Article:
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Over-the-counter sleep aids linked to dementia

Higher dosage or long-term use of common drugs with anticholinergic effects is linked to significantly increased risk of dementia – including Alzheimer’s – says large study.

 

Increased risk of high blood pressure in people with insomnia

A large sleep-monitoring study has found a link between hypertension and insomnia, suggesting a connection between a 24-hour state of hyperarousal and raised blood pressure.

 

Why all-nighters don’t work: How sleep and memory go hand-in-hand

Brandeis researchers observe an unknown connection between sleep and memoryWant to ace that test tomorrow? Here’s a tip: Put down the coffee and hit the sack.

 

Morphine after tonsillectomy ‘potentially life-threatening’ for children

Study halted after researchers find that the use of morphine to relief pain in children after tonsillectomy surgery led to dangerous respiratory problems.

 

Good Bedtime Habits Equal Better Sleep for Kids

Children obtain better and more age-appropriate sleep in the presence of household rules and regular sleep-wake routines, according to sleep researchers.

The researchers found that well-established rules for getting good sleep, such as limited caffeine and a regular bedtime, led to sufficient sleep quantity and adequate sleep quality. In contrast, when parents and children had electronic devices on in the bedroom after bedtime, sleep deficiency was more likely.

Reducing the encroachment of technology and media into sleep time and supporting well-known sleep hygiene principles should be a focus of public health intervention goals for sleep health, the researchers say.

Orfeu Buxton, now an associate professor of biobehavioral health at Penn State, led a team conducting the 2014 National Sleep Foundation Sleep in America Poll, “Sleep in the Modern Family,” whose overall objective was to obtain a current picture of sleep in families with at least one school-aged child. The results are published today in Sleep Health.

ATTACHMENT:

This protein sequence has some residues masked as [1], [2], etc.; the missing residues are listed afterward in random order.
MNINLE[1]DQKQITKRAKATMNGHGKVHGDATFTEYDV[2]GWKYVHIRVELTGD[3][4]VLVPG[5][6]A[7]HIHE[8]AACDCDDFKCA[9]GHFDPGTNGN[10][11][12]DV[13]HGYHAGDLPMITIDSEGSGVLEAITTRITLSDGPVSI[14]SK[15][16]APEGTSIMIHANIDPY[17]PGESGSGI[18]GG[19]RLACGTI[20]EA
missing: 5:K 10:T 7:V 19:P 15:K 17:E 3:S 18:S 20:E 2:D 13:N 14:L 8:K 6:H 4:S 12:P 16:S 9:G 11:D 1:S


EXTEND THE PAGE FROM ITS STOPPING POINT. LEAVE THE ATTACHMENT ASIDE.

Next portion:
The researchers evaluated US households with children aged 6 to 17 years old through Internet-based interviews. A total of 1,103 parents or guardians of an average age of 42 completed surveys; 54% were female.

“We were interested in parental perception of the importance of sleep duration and sleep quality, habits, and routines of the families and children, and obstacles preventing adequate sleep,” Buxton says in a release.

According to researchers, although the majority of parents endorsed the importance of sleep, 90% of children did not sleep the full amount of time recommended for their age group.

Some of the primary consequences of poor sleep among children and adolescents are behavioral problems, impaired learning and school performance, sports injuries, problems with mood and emotional regulation, and a worsening of health-related issues including obesity.

Evidence also indicates that in adolescence, lack of sleep may be related to high-risk behaviors such as substance abuse, suicidal behaviors, and drowsy driving.

Significant predictors of age-adjusted sufficient sleep duration—estimated conservatively as at least 9 hours for ages 6 through 11 years and at least 8 hours for ages 12 to 17 years—included parent education, regular enforcement of rules about caffeine, and whether children left technology on in their bedroom overnight.

“We have previously demonstrated the negative effect that use of light-emitting technology before bedtime can have on sleep, and now in this study we see how parental rules and routines regarding technology can influence the quantity and quality of their children’s sleep,” says Anne-Marie Chang, assistant professor of biobehavioral health at Penn State and co-author of the study. Chang and colleagues recently showed that reading on an iPad before bedtime, compared to reading a print book, can impair sleep, delay circadian timing, and degrade alertness the following morning.

“An important consequence of our modern-day, 24/7 society is that it is difficult for families—children and caregivers both—to get adequate sleep,” Buxton says. “Sleep in the family context frames sleep as involving interactions between all members of a household and interactions with the environment of the home as well as exogenous factors like work or school affecting any member.”